The medical profession should do far more to prevent and deal with stress and illness among physicians, the World Medical Association has said.
In new policy guidance adopted at its annual Assembly in Moscow, the WMA calls for a series of measures to improve physicians' wellbeing. It says that the medical profession often attracts highly driven individuals with a strong sense of duty. Physicians have to complete long and intense educational requirements and are subject to high expectations from patients and the public. But these expectations can contribute to prioritizing the care of others over care of self and feelings of guilt and selfishness for managing their own well-being
Physicians often delay seeking help because of their concern about confidentiality and feeling ill at ease in the patient role. However they should be assured of the same right of confidentiality as any other patient when seeking and undergoing treatment. Prevention, early assistance and intervention should be available separately from any disciplinary process.
The guidance says that physicians and physicians in postgraduate education often confront emotionally challenging and traumatic situations including patients' suffering, injury and death. Physicians in postgraduate education and medical students can also be victims of harassment and discrimination during their medical education. Due to their position within the medical hierarchy, they may feel powerless to confront these behaviours.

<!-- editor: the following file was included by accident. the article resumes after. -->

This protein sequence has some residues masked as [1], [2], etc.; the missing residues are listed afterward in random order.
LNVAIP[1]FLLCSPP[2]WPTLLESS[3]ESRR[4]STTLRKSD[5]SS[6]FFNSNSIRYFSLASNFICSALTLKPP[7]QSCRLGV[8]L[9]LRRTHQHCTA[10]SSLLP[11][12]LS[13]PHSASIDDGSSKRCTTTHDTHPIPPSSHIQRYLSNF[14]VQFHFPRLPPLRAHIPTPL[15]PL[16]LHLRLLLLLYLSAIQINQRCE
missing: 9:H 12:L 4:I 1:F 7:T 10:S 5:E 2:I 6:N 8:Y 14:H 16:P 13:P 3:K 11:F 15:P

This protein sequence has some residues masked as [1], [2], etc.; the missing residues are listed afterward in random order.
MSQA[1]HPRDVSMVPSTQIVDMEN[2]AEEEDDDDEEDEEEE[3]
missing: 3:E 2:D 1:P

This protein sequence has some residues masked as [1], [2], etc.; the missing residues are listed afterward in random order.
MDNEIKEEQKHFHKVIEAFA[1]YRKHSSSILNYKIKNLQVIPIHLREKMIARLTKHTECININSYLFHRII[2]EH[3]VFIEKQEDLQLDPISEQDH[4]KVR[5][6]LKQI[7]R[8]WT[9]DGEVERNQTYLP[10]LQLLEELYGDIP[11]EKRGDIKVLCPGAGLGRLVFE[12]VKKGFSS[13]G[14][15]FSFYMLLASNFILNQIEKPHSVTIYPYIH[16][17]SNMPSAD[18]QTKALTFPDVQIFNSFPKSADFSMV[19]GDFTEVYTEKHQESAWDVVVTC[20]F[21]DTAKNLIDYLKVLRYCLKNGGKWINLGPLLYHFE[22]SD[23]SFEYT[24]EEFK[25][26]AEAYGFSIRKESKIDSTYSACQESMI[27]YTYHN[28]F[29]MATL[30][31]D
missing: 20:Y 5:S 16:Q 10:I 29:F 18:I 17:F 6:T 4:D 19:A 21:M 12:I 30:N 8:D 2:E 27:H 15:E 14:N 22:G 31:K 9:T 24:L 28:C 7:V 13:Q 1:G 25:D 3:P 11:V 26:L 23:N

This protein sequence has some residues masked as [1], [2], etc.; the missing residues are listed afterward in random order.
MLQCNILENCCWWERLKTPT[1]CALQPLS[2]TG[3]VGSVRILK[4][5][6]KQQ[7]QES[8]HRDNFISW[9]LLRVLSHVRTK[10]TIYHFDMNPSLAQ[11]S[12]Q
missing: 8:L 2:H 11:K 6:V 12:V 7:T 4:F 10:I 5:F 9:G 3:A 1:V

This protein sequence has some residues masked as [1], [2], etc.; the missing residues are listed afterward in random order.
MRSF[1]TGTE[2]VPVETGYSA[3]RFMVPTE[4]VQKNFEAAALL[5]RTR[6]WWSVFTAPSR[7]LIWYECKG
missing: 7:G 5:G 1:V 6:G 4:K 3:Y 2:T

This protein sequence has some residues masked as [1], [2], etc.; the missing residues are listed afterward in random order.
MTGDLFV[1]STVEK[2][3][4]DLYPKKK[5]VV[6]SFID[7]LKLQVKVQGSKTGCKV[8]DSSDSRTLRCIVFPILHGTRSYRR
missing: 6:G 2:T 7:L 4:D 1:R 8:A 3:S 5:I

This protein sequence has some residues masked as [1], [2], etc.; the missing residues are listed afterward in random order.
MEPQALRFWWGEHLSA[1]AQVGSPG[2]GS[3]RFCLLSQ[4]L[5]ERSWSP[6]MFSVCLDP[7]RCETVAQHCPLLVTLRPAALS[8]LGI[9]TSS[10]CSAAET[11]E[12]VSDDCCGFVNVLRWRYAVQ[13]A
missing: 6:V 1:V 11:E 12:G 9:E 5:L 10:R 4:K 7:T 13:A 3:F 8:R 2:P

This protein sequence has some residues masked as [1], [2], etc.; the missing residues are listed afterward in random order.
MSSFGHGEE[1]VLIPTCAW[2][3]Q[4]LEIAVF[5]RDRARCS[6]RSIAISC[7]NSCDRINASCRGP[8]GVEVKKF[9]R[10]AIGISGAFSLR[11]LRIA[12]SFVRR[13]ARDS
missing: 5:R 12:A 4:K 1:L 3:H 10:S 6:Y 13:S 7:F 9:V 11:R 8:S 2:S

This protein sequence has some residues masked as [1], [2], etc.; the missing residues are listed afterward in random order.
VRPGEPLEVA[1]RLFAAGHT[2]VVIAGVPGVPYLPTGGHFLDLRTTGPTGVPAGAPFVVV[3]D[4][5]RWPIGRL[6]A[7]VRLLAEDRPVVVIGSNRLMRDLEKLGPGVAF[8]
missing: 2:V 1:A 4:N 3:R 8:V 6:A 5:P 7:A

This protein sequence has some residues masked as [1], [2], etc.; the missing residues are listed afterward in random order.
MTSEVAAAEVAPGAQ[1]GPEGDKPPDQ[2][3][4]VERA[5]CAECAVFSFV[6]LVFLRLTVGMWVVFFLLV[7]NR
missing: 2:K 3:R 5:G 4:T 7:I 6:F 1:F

Sir Michael Marmot, President of the WMA, said: 'There is no doubt that physicians are often adept at hiding their own illnesses and continuing to work without seeking help until they become incapable of carrying out their duties. There are many potential obstacles to an ill physician seeking care, such as denial, confidentiality issues, and fear of disciplinary action and potential loss of privileges. Because of these obstacles doctors are often reluctant to refer themselves or their colleagues for treatment.
'So we are urging better wellness promotion, prevention strategies and earlier intervention to help lessen the severity of mental and physical illnesses and help reduce incidence of suicide among physicians, physicians in postgraduate education and medical students.'